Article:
‘homunculus’: a counter argument to embodied practice (theory & practice)

homunculus: i came across an interesting thesis on embodied photography , which mentioned the counter argument of homunculus – an idea that came about during the enlightenment where different parts of the body are processed in different and separate parts of the brain, as seen in this diagram. the term homunculus means ‘little man’ and suggest a cartesian separation between body and mind, where the body is passive and controlled by the mind – the mind acting like a control centre for the body as a somewhat ‘disembodied’ process of representation. conversely, a phenomenological approach argues that the body is entangled rather than separate to the mind – a two way system where both mind and body are equally active, a process where the perception and body cannot be separated or disentangled from each other or experience of the world.

theory & practice: so what does any of this really mean to art making. i guess thinking about experience as an entangled and embodied process in this way, suggests that a way of making that ‘is’ rather than ‘represents’ experience – or how Merleau-Ponty says, beyond a representation of experience but as a new experience that comes into being from and with that experience. this theory is not so much something i consciously address but grabs my attention because i seem to be questioning it in my making.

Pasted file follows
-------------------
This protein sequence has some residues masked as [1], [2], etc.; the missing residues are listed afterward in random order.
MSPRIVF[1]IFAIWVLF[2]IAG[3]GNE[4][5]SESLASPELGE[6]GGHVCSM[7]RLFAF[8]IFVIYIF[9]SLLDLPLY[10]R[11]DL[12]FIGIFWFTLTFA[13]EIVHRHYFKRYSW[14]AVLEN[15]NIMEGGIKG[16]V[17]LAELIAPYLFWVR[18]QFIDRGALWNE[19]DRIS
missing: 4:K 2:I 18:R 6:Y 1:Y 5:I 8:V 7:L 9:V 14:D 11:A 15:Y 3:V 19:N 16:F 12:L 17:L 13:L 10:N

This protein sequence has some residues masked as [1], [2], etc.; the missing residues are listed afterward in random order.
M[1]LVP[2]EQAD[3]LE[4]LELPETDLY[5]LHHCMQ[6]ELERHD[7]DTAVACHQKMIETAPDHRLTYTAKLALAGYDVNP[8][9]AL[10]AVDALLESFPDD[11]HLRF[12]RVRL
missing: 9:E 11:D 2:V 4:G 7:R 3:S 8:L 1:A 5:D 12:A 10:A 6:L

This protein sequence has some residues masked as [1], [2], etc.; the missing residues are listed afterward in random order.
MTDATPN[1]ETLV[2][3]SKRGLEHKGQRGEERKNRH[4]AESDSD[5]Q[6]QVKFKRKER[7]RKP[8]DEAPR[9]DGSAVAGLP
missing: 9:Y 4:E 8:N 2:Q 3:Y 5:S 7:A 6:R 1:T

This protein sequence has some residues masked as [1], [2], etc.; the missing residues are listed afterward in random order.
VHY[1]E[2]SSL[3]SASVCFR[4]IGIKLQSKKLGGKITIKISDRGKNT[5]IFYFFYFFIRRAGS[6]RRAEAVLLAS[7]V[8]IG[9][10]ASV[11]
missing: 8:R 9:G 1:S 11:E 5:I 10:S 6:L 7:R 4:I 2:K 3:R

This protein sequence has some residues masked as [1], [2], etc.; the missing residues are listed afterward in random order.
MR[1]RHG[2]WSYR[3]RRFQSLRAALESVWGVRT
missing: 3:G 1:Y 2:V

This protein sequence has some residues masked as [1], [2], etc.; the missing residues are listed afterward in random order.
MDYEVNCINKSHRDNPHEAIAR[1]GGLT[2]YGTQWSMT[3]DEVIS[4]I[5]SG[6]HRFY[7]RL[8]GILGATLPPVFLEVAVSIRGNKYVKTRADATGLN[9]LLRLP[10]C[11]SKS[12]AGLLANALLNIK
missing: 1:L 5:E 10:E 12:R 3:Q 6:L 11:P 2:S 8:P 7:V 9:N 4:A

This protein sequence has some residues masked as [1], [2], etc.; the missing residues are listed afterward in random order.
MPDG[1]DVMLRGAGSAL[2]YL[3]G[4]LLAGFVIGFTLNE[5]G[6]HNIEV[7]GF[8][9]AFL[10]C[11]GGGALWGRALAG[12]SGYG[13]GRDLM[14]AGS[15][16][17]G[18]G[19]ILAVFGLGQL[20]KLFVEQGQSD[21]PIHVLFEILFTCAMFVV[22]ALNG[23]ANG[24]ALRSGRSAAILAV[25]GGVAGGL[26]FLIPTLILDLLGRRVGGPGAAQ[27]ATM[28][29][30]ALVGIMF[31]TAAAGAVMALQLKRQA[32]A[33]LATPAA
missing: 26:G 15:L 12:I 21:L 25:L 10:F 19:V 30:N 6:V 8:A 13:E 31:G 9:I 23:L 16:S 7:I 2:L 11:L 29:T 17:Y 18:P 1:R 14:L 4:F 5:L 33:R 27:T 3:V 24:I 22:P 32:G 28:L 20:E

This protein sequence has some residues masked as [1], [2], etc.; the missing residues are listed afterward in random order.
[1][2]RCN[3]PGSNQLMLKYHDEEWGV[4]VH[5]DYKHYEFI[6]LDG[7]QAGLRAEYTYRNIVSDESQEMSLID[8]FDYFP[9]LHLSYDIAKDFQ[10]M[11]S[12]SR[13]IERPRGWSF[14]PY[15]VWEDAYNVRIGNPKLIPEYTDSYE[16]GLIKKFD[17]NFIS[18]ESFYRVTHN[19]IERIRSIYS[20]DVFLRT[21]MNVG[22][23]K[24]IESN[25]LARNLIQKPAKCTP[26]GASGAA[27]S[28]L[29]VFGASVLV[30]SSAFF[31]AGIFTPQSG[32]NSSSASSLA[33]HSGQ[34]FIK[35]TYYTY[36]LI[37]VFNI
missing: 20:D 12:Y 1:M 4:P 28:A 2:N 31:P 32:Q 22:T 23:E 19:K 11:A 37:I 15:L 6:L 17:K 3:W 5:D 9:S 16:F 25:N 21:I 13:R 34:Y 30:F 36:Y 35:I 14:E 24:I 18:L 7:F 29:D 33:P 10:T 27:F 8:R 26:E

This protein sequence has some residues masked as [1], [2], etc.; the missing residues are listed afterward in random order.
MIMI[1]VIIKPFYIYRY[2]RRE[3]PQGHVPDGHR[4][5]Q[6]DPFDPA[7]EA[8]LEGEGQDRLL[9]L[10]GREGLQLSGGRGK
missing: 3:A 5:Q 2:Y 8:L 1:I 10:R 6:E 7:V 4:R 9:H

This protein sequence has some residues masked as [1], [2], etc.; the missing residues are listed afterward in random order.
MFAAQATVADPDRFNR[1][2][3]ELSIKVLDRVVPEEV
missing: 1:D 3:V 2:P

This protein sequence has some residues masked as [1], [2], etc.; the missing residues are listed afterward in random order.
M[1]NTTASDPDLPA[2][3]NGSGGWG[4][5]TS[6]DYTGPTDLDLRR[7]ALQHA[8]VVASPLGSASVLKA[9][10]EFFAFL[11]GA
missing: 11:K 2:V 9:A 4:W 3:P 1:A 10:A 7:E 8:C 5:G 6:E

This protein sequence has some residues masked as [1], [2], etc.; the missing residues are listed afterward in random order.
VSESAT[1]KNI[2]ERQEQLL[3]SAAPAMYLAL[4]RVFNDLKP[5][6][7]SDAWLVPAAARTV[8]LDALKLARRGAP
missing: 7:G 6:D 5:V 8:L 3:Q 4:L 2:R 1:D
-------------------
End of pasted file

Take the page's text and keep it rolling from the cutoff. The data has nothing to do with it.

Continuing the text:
anyway, tonight we discuss how theory might relate to practice and in relation to landscape – i see many echoes of these questions emerging in my work – the relationship between still and moving image, the real and the ideal, the body and the landscape, image and experience etc. especially in new work begun on making day where ‘incomplete’ landscapes of video and print sit together to complete and work together as experience and representation in some way, not as a mutually exclusive of and/or …  reflection post session to follow

post session reflection: some thoughts about a research based practice or a practice based research – i suppose when working in tandem with each other it has the capacity to generate knowledge and new ways of knowing which manifests through and in the making. it can draw out new possibilities not just within your materials, making and area of research but also in new areas, ideas, materials and making. a question we were asked to consider is ‘what did we find out that could not have been found out though any other means’? this really asks why do it or why do it this way? i also really liked the idea of ‘phronesis’ – a practical wisdom gained through making.





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